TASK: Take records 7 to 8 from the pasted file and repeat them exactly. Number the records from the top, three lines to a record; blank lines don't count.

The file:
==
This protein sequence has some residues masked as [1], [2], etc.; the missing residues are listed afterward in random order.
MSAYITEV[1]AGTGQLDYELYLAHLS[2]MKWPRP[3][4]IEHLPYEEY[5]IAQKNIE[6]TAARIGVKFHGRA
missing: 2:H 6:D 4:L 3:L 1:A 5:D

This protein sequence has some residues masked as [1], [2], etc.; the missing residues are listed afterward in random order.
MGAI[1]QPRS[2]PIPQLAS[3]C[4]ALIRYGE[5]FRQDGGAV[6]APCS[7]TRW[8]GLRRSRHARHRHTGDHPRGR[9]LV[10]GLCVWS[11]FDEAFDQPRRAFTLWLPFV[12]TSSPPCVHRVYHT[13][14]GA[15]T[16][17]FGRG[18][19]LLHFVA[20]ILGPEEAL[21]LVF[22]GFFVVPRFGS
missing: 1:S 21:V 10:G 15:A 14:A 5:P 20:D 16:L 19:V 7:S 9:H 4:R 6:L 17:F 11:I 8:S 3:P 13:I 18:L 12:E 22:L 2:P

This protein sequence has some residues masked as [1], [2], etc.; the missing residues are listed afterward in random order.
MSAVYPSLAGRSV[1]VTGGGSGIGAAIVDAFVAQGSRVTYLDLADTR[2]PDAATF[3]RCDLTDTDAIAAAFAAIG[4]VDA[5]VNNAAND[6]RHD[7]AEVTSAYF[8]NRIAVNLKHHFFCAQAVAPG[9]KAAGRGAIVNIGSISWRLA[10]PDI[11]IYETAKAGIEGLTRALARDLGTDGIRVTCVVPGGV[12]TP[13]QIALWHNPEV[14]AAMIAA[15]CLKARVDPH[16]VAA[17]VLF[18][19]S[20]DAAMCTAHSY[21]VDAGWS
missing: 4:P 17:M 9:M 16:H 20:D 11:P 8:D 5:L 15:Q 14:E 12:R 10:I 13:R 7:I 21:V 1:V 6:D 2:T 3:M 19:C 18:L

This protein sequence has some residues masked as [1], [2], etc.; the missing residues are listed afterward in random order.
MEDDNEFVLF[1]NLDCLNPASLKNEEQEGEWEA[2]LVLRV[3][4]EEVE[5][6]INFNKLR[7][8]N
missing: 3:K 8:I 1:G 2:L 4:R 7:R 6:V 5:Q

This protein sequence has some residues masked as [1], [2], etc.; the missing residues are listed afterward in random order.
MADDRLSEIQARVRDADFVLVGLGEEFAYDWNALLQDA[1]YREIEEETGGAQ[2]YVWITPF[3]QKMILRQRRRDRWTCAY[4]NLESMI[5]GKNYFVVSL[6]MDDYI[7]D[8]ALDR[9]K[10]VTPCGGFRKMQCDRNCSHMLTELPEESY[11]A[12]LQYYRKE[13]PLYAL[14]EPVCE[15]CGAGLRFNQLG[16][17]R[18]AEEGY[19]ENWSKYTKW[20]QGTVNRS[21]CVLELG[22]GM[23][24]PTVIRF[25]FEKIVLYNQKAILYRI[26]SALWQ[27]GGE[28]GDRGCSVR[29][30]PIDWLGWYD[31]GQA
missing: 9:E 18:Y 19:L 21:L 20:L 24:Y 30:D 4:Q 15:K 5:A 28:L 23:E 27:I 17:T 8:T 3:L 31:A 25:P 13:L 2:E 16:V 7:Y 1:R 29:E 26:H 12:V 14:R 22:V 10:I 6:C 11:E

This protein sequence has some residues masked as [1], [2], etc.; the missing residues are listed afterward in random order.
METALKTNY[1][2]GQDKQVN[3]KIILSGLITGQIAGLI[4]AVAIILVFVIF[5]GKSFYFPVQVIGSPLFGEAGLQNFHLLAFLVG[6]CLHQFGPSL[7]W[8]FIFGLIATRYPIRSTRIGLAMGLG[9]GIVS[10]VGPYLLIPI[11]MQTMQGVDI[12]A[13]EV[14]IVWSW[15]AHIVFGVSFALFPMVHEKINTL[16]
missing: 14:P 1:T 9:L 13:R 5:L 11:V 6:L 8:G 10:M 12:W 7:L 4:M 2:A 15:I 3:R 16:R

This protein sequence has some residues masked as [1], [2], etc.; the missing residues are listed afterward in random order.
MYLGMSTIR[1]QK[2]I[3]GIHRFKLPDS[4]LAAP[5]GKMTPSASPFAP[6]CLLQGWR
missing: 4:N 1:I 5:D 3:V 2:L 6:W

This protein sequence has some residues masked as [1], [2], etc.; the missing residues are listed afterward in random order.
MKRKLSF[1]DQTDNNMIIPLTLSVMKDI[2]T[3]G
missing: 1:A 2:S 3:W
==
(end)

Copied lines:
This protein sequence has some residues masked as [1], [2], etc.; the missing residues are listed afterward in random order.
MYLGMSTIR[1]QK[2]I[3]GIHRFKLPDS[4]LAAP[5]GKMTPSASPFAP[6]CLLQGWR
missing: 4:N 1:I 5:D 3:V 2:L 6:W

This protein sequence has some residues masked as [1], [2], etc.; the missing residues are listed afterward in random order.
MKRKLSF[1]DQTDNNMIIPLTLSVMKDI[2]T[3]G
missing: 1:A 2:S 3:W